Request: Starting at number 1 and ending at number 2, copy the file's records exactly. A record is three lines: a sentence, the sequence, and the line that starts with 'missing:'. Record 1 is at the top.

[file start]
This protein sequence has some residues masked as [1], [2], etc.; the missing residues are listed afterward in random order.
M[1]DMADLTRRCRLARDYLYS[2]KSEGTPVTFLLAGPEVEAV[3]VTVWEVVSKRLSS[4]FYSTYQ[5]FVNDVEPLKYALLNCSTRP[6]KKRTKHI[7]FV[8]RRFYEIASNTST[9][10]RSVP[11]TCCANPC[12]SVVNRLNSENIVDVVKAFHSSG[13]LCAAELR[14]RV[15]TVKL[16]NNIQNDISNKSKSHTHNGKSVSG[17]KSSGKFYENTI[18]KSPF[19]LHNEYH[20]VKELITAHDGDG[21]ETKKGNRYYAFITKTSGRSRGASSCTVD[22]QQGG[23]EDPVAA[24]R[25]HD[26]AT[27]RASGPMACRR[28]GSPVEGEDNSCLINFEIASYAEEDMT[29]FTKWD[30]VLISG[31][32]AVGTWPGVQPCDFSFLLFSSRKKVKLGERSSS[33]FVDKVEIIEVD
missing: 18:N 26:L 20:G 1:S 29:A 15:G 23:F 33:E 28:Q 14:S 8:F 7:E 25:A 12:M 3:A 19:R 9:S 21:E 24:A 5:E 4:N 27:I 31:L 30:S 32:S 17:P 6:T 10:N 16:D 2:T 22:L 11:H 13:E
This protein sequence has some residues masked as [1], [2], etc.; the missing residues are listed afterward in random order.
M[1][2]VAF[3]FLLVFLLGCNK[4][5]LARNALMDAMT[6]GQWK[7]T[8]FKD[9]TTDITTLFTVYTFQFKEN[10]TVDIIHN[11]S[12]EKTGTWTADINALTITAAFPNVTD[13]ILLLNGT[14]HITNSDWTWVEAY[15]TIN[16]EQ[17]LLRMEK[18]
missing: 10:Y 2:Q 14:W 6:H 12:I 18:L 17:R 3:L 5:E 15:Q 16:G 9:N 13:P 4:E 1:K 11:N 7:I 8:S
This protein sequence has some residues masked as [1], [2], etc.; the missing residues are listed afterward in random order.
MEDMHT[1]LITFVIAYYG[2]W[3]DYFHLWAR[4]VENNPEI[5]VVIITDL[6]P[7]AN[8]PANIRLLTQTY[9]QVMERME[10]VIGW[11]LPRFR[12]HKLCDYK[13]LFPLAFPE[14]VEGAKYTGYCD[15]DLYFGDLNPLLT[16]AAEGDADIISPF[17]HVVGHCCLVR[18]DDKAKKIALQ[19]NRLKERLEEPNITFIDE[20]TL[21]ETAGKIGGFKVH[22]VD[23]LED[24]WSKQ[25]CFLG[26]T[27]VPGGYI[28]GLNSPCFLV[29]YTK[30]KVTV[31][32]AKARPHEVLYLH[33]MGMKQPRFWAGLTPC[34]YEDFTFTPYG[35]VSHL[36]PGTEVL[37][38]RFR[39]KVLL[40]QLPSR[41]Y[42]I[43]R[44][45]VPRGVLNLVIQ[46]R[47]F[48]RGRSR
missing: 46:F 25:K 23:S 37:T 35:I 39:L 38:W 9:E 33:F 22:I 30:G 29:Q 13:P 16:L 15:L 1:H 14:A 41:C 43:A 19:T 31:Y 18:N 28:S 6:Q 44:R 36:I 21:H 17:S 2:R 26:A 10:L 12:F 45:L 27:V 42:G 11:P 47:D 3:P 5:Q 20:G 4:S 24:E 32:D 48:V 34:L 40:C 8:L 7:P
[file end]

This protein sequence has some residues masked as [1], [2], etc.; the missing residues are listed afterward in random order.
M[1]DMADLTRRCRLARDYLYS[2]KSEGTPVTFLLAGPEVEAV[3]VTVWEVVSKRLSS[4]FYSTYQ[5]FVNDVEPLKYALLNCSTRP[6]KKRTKHI[7]FV[8]RRFYEIASNTST[9][10]RSVP[11]TCCANPC[12]SVVNRLNSENIVDVVKAFHSSG[13]LCAAELR[14]RV[15]TVKL[16]NNIQNDISNKSKSHTHNGKSVSG[17]KSSGKFYENTI[18]KSPF[19]LHNEYH[20]VKELITAHDGDG[21]ETKKGNRYYAFITKTSGRSRGASSCTVD[22]QQGG[23]EDPVAA[24]R[25]HD[26]AT[27]RASGPMACRR[28]GSPVEGEDNSCLINFEIASYAEEDMT[29]FTKWD[30]VLISG[31][32]AVGTWPGVQPCDFSFLLFSSRKKVKLGERSSS[33]FVDKVEIIEVD
missing: 18:N 26:L 20:G 1:S 29:A 15:G 23:F 33:E 28:Q 14:S 8:F 7:E 25:A 12:M 3:A 19:R 9:S 21:E 24:A 5:E 4:N 27:I 31:L 30:S 32:S 17:P 6:T 10:N 16:D 2:T 22:L 11:H 13:E
This protein sequence has some residues masked as [1], [2], etc.; the missing residues are listed afterward in random order.
M[1][2]VAF[3]FLLVFLLGCNK[4][5]LARNALMDAMT[6]GQWK[7]T[8]FKD[9]TTDITTLFTVYTFQFKEN[10]TVDIIHN[11]S[12]EKTGTWTADINALTITAAFPNVTD[13]ILLLNGT[14]HITNSDWTWVEAY[15]TIN[16]EQ[17]LLRMEK[18]
missing: 10:Y 2:Q 14:W 6:H 12:I 18:L 17:R 3:L 5:E 15:Q 16:G 9:N 13:P 4:E 1:K 11:N 7:I 8:S